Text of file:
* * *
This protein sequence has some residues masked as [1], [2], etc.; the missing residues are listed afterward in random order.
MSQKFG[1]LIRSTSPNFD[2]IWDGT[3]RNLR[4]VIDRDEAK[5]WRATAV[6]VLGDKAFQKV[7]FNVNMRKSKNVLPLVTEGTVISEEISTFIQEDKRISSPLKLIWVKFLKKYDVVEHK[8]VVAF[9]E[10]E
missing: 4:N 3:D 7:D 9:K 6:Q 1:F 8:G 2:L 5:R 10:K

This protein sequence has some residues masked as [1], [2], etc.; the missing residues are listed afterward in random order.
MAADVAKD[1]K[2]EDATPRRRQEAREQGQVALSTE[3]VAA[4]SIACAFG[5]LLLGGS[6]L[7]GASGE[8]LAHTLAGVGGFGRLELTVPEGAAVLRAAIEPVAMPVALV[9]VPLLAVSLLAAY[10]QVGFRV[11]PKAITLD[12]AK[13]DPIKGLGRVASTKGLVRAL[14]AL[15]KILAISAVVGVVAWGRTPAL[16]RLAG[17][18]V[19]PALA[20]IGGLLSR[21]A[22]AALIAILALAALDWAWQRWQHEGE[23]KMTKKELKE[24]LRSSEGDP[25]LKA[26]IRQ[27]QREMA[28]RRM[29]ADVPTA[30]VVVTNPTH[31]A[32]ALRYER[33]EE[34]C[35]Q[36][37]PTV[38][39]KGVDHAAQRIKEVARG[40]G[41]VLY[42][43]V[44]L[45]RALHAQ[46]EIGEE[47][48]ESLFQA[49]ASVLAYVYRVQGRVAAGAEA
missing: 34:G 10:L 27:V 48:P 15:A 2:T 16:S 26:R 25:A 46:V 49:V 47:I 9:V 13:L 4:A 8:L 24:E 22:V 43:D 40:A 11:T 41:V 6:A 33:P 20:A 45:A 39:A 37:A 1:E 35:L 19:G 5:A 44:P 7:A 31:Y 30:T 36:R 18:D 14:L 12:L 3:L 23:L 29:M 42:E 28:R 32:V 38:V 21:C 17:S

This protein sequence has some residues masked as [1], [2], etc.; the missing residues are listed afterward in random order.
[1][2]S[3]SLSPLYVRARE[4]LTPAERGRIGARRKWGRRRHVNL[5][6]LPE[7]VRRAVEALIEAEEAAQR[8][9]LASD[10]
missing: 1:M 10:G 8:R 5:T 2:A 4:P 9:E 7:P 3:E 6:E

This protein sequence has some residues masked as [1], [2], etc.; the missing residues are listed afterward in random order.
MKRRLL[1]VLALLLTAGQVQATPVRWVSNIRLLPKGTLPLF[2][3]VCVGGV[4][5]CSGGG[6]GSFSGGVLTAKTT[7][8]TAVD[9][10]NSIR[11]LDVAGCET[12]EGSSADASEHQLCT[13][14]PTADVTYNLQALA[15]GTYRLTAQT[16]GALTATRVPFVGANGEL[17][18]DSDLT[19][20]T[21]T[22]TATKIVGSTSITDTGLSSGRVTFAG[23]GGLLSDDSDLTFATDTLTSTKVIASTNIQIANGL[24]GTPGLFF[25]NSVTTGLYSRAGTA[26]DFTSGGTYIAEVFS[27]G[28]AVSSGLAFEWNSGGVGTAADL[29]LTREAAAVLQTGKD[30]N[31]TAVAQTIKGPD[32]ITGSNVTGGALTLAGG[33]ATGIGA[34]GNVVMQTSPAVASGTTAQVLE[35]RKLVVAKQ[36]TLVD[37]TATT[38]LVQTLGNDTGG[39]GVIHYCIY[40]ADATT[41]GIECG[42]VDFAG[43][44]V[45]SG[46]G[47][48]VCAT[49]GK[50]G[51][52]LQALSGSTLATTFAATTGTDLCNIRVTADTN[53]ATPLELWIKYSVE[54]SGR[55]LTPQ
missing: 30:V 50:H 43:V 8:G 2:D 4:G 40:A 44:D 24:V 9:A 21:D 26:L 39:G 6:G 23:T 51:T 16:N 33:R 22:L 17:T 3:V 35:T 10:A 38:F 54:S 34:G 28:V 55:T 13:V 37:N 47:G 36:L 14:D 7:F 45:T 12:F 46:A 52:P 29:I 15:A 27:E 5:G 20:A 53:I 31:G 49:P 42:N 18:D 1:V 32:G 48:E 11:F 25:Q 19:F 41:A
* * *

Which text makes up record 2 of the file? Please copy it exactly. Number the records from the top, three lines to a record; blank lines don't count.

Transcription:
This protein sequence has some residues masked as [1], [2], etc.; the missing residues are listed afterward in random order.
MAADVAKD[1]K[2]EDATPRRRQEAREQGQVALSTE[3]VAA[4]SIACAFG[5]LLLGGS[6]L[7]GASGE[8]LAHTLAGVGGFGRLELTVPEGAAVLRAAIEPVAMPVALV[9]VPLLAVSLLAAY[10]QVGFRV[11]PKAITLD[12]AK[13]DPIKGLGRVASTKGLVRAL[14]AL[15]KILAISAVVGVVAWGRTPAL[16]RLAG[17][18]V[19]PALA[20]IGGLLSR[21]A[22]AALIAILALAALDWAWQRWQHEGE[23]KMTKKELKE[24]LRSSEGDP[25]LKA[26]IRQ[27]QREMA[28]RRM[29]ADVPTA[30]VVVTNPTH[31]A[32]ALRYER[33]EE[34]C[35]Q[36][37]PTV[38][39]KGVDHAAQRIKEVARG[40]G[41]VLY[42][43]V[44]L[45]RALHAQ[46]EIGEE[47][48]ESLFQA[49]ASVLAYVYRVQGRVAAGAEA
missing: 34:G 10:L 27:V 48:P 15:A 2:T 16:S 26:R 25:A 46:V 49:V 47:I 9:V 13:L 4:A 8:L 24:E 22:V 43:D 40:A 11:T 41:V 6:A 33:P 20:A 45:A 39:A 37:A 1:E 35:L 19:G 5:A 44:P 7:A 31:Y 30:T 36:R 18:D 14:L 12:L 3:L 23:L 29:M 42:E 28:R 32:V 38:V 21:C 17:S